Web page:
Massachusetts State Rep. Erika Uyterhoeven said in a social media post shortly after 5 pm Monday that police officers were “surrounding” the encampment at MIT.

“If you’re in the area please come to support the peaceful student protesters by putting everything on the line for a simple and moral demand,” formerly Twitter.

Pro-Palestinian protesters rally outside Met Gala

Pro-Palestinian protesters rally outside the Met Gala Monday evening to protest Israel’s planned invasion of Rafah, the southernmost city of the embattled Gaza Strip where hundreds of thousands of people are taking refuge.

The Costume Institute Benefit, commonly known as the Met Gala, is a fundraiser for the Metropolitan Museum of Art’s Costume Institute. Last year, the event hit a record and raised over $22 million, according to Vogue Business. One of fashion’s biggest nights, the annual event draws Hollywood’s biggest stars in lavish outfits.

Some demonstrators and marched toward the Metropolitan Museum of Art donning keffiyehs – traditional Palestinian scarves – and waving Palestinian flags. “Disclose. Divest. We will not stop, we will not rest,” the crowd chanted in

Monday’s rally outside the Met comes after hundreds of students at New York City schools, including Columbia University, New York University and SUNY’s Fashion Institute of Technology set up encampments to demand their institutions cut financial ties to Israel and Israeli companies, especially those benefiting from the ongoing war in Gaza.

Naledi Ushe

Police at the University of California, San Diego, on Monday arrested 64 people, including students, while breaking up a pro-Palestinian encampment on the school’s main campus.

The UC San Diego Police Department, along with the California Highway Patrol and San Diego County Sheriff’s Department, were involved in the effort to dismantle the encampment, which began around 6 a.m. Videos circulating social media show police in riot gear taking down tents and carrying away people in handcuffs.

Of those who were arrested, 40 were students and the others were either unaffiliated or their status was unknown, the UC San Diego Police Department said in a statement. One person received minor injuries. All students who were taken into custody “will be placed under immediate interim suspension,” the campus police department said.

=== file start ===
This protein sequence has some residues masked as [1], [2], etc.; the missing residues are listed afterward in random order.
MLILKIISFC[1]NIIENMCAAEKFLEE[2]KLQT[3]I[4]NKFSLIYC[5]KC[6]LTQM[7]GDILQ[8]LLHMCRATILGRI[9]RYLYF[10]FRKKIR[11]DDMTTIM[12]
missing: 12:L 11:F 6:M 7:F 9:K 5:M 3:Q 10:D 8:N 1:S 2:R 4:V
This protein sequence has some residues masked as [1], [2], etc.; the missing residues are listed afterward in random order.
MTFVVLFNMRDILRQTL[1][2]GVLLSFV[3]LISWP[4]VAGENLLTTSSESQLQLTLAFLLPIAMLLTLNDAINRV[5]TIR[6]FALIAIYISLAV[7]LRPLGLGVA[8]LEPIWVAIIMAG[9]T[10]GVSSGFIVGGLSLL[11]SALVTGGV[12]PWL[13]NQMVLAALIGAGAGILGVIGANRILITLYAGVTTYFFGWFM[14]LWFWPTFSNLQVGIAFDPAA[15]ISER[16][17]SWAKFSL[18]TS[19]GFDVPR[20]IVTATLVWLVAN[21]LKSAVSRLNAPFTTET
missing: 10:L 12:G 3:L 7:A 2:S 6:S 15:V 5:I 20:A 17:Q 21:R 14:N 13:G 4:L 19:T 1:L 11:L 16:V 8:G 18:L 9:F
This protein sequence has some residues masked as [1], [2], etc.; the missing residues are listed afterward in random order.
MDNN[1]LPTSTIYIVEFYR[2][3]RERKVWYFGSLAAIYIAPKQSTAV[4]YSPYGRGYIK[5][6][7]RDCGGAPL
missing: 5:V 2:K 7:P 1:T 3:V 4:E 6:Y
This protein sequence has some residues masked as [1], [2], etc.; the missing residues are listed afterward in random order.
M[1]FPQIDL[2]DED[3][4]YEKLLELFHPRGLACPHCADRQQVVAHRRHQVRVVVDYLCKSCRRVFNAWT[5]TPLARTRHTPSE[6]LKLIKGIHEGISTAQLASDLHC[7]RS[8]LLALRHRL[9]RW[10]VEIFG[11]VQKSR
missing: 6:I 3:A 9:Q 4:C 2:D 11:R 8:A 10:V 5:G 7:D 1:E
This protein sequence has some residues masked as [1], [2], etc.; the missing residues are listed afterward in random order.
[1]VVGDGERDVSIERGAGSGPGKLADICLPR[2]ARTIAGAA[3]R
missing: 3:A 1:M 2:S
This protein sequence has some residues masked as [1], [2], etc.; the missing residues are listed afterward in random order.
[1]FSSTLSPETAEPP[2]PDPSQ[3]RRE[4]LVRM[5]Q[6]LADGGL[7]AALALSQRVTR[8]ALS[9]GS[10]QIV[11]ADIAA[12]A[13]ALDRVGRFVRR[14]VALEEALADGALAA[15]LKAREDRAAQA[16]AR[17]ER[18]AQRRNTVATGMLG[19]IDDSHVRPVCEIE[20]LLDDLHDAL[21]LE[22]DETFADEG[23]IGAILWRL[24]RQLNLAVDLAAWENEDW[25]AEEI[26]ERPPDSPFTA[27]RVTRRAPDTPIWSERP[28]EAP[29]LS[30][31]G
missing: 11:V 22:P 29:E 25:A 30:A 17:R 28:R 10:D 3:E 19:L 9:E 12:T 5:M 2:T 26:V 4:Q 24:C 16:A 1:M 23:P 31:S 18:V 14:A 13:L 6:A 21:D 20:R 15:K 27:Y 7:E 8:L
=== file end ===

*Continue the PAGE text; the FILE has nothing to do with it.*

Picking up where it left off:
On Sunday, Chancellor Pradeep K. Khosla said the encampment was “illegal” and called on the protesters “to peacefully disperse.” He said communication between university leadership and the demonstrators had broken down and that the encampment tripled in size since it started on May 1.

“The encampment poses serious safety and security hazards to those inside and outside the encampment area. In the last week, the encampment has limited free movement on campus, created a checkpoint for entry into the camp, and denied access to the fire marshal and inspectors,” the statement said. “As time passes, the threat and potential for violent clashes increases.”

Alan Garber, the president of Harvard, demanded in a statement on Monday that protesters break up a pro-Palestinian encampment in Harvard Yard or face a potential ban from campus.

Garber said those who “participate or perpetuate” the encampment’s continuation “will be referred for involuntary leave from their schools.” Students placed on involuntary leave must leave campus until “reinstated” and will not be able to sit in for exams or reside in on-campus housing.

Garber cited safety concerns as well as the upcoming graduation ceremonies as reasons for the university’s harsher stance on the encampment.

“The members of the Class of 2024 deserve to enjoy this milestone uninterrupted and unimpeded,” Garber’s statement said. “It would be especially painful if students who graduated from high school or college during the pandemic were denied a full graduation ceremony for a second time.”